On 25 October 2018, the European Court of Justice (“ECJ”) ruled on the Boston Scientific case (Case C-527/17) and decided that medical devices may not benefit from supplementary protection certificates (“SPCs”). The key aspects and the implications of this ruling are outlined in below article. Continue Reading Europe – No Supplementary Protection Certificate for Medical Devices … At Least for Now
The UK government has published a series of four technical notices on intellectual property in the event of the UK leaving the EU on 29 March 2019 without an agreement (a ‘no deal Brexit’). The technical notices were published on 24 September 2018 and cover: Trade marks and designs; Patents; Copyright; and Exhaustion of intellectual property rights. The notices set out the UK government’s Continue Reading A ‘No Deal Brexit’ and its Affects on IP
On 13 September 2018, institutions in the European Union (EU) started negotiations to reach a final agreement on the EU Cybersecurity Act (Act). When adopted, the Act will create EU cybersecurity certification schemes for ICT products (i.e., hardware and software elements of network and information systems); services (i.e., services involved in transmitting, storing, retrieving or processing information via network and information systems); and processes (i.e., Continue Reading The Clock Is Ticking: Negotiating an Enhanced EU Cybersecurity Framework
On 16 July 2018, the District Court of Gießen, Germany, ruled that a custodian’s representation rights also cover consent to data processing activities related to the person under custodianship. Under the EU General Data Protection Regulation (GDPR), the processing of personal data is, in principle, prohibited unless there is a legal basis for such processing. Pursuant to Art. 6 para. 1 lit. a) GDPR, one possible legal basis is the data subject’s consent. However, the legitimacy of a declaration of consent may be in doubt if Continue Reading German Court Issues GDPR Ruling on Data Subject’s Consent for Persons Under Custodianship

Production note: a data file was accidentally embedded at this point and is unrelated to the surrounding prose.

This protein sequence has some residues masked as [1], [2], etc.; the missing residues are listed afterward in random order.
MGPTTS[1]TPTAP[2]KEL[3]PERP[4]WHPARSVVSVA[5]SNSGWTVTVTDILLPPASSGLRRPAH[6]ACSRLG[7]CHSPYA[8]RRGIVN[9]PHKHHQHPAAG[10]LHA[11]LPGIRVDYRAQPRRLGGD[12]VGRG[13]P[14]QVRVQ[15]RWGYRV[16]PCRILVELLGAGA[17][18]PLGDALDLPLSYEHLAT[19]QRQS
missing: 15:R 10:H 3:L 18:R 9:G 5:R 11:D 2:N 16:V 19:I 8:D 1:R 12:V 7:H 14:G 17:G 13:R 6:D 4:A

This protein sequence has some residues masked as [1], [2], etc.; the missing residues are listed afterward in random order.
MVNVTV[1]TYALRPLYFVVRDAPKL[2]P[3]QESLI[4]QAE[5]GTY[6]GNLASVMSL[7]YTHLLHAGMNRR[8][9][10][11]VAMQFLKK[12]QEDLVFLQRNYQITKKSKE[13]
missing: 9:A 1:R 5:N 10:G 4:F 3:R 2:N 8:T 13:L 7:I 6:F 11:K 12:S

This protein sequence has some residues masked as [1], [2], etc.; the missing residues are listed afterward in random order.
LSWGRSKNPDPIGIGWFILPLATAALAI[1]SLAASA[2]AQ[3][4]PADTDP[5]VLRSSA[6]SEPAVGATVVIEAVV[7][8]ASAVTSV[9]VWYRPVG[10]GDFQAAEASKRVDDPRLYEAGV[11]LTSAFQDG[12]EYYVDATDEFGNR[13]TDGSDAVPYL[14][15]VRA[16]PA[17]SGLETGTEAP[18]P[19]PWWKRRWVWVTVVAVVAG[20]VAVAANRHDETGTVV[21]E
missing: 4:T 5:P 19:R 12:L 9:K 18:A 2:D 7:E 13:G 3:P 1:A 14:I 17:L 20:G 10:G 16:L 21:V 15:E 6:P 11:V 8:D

According to media reports, the first cease-and-desist letters have been issued in relation to alleged violations of the EU General Data Protection Regulation (GDPR). The cease-and-desist letters seem to concern, inter alia, data protection declarations on websites. In particular, the letters seem to address specific website tools (e.g., Google Fonts, Like buttons) and whether their use and description in the data protection declaration is compliant with the GDPR. Continue Reading German Legislature Announces Plans to Prevent Abusive GDPR Cease-And-Desist-Letters
Aktuellen Presseberichten zufolge sind erste Abmahnungen aufgrund von behaupteten Verstößen gegen die EU Datenschutzgrundverordnung (DSGVO) ergangen. Die ergangenen Abmahnungen betrafen etwa Datenschutzerklärungen auf Web-Seiten; im Konkreten die datenschutzkonforme Einbindung und Beschreibung von bestimmten Tools (bspw. Google-Fonts, Like Buttons). Continue Reading Deutsche Gesetzesinitiativen wollen rechtsmissbräuchliche DSGVO-Abmahnungen verhindern
On 12 June 2018, the Court of Justice of the European Union (CJEU) ruled that Christian Louboutin’s red sole trademark was valid (Case C-163/16). The decision comes after years of litigation between Louboutin and Dutch footwear company Van Haren over the scope and validity of Louboutin’s trademark. Continue Reading Court of Justice of the EU: Louboutin’s Red Sole Trademark Is Valid
On 29 May 2018, only five days after the GDPR became applicable, the Regional Court of Bonn issued the first ruling applying the GDPR in Europe (file no. 10 O 171/18). The dispute involved the Internet Corporation for Assigned Names and Numbers (ICANN) and the ICANN-accredited registrar EPAG Domainservices GmbH (EPAG).
On 25 May 2018, the General Data Protection Regulation (GDPR) of the European Union entered into force, accompanied by some uncertainties regarding its application. For example, some legal commentators believe there are “irreconcilable” differences between blockchain technologies and some of GDPR’s core principles, raising doubts as to whether the technology can achieve widespread adoption under the new data protection regime. Continue Reading GDPR Implications for Blockchain and Distributed Ledger Technologies
The European Union (“EU”) General Data Protection Regulation 2016 (“GDPR”) entered into effect on 25 May 2018. A brief summary of the GDPR can be found in our Legal Update.
Organisations in Hong Kong may need to comply with the GDPR if it (1) has an establishment in the EU, where personal data is processed in the context of the activities of the establishment, regardless Continue Reading Privacy Commissioner for Personal Data Issues Booklet on how Hong Kong Businesses Should Prepare for GDPR